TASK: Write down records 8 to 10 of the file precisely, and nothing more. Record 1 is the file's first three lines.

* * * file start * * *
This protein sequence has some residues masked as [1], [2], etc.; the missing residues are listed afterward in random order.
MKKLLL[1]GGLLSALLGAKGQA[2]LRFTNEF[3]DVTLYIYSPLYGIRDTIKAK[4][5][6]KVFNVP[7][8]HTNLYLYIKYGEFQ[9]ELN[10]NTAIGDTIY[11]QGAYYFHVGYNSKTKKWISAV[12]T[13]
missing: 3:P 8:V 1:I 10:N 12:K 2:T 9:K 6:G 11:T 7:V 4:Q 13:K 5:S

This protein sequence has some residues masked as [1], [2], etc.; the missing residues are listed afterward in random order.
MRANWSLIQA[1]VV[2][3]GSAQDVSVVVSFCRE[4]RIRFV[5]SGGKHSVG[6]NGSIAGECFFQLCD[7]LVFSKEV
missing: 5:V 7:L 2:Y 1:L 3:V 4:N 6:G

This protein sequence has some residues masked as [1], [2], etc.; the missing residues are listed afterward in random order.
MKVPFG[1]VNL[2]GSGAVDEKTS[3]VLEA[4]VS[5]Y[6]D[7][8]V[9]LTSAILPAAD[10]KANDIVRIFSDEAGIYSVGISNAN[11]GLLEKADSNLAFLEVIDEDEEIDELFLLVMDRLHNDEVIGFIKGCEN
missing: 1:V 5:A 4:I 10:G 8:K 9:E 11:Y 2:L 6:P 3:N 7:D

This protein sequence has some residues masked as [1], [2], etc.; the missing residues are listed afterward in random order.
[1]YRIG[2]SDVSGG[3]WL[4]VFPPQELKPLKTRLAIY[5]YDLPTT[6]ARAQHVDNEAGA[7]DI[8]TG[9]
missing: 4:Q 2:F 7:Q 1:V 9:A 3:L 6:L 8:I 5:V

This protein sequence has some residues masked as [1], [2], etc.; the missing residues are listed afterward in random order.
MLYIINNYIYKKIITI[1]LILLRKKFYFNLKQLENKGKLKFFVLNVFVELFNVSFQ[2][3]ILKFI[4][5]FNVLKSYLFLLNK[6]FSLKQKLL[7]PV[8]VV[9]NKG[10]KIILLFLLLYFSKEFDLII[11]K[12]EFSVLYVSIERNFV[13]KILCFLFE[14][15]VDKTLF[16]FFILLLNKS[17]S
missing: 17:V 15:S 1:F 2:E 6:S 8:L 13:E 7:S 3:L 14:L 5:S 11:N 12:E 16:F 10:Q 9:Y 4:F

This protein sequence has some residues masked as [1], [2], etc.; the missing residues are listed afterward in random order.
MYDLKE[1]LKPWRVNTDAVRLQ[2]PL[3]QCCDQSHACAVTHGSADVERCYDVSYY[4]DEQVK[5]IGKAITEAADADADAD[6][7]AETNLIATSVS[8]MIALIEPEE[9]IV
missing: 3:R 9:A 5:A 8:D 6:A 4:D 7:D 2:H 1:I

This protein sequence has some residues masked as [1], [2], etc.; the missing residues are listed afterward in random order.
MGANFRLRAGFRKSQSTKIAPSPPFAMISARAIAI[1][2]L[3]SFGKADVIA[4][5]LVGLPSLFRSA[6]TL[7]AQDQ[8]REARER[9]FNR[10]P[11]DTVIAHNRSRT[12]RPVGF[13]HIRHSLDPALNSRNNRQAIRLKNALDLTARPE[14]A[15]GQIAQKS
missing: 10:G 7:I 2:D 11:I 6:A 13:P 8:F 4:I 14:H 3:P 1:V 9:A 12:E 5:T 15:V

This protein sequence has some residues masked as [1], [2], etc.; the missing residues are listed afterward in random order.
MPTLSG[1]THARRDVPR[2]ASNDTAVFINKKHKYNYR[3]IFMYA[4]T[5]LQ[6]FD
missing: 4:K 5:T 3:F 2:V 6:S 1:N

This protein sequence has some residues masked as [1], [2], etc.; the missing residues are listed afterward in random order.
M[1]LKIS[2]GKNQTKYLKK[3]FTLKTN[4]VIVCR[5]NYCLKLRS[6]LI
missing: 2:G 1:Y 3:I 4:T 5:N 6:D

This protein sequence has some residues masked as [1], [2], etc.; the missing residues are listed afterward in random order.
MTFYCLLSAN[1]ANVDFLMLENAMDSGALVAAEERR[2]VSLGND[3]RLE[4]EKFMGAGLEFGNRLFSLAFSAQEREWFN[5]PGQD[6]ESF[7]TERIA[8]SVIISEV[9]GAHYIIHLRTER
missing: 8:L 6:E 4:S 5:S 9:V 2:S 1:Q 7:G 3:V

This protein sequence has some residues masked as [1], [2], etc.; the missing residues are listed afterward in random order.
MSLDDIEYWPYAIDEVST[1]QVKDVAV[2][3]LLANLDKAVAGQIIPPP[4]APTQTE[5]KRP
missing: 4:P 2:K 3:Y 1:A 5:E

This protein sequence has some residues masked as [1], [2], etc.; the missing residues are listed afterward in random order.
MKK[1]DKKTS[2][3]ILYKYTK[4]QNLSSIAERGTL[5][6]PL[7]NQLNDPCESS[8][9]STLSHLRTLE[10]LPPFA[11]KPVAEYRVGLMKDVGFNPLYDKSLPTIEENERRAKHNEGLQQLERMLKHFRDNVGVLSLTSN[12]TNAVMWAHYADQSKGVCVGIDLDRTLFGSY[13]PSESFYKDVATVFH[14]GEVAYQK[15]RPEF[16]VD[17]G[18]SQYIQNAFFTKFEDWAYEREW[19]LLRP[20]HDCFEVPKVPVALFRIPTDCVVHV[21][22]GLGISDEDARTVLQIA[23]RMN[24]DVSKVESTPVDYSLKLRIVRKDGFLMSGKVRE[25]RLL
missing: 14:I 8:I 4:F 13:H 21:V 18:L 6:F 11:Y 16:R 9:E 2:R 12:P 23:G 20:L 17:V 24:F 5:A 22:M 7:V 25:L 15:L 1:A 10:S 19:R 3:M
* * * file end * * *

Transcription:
This protein sequence has some residues masked as [1], [2], etc.; the missing residues are listed afterward in random order.
MPTLSG[1]THARRDVPR[2]ASNDTAVFINKKHKYNYR[3]IFMYA[4]T[5]LQ[6]FD
missing: 4:K 5:T 3:F 2:V 6:S 1:N

This protein sequence has some residues masked as [1], [2], etc.; the missing residues are listed afterward in random order.
M[1]LKIS[2]GKNQTKYLKK[3]FTLKTN[4]VIVCR[5]NYCLKLRS[6]LI
missing: 2:G 1:Y 3:I 4:T 5:N 6:D

This protein sequence has some residues masked as [1], [2], etc.; the missing residues are listed afterward in random order.
MTFYCLLSAN[1]ANVDFLMLENAMDSGALVAAEERR[2]VSLGND[3]RLE[4]EKFMGAGLEFGNRLFSLAFSAQEREWFN[5]PGQD[6]ESF[7]TERIA[8]SVIISEV[9]GAHYIIHLRTER
missing: 8:L 6:E 4:S 5:S 9:V 2:S 1:Q 7:G 3:V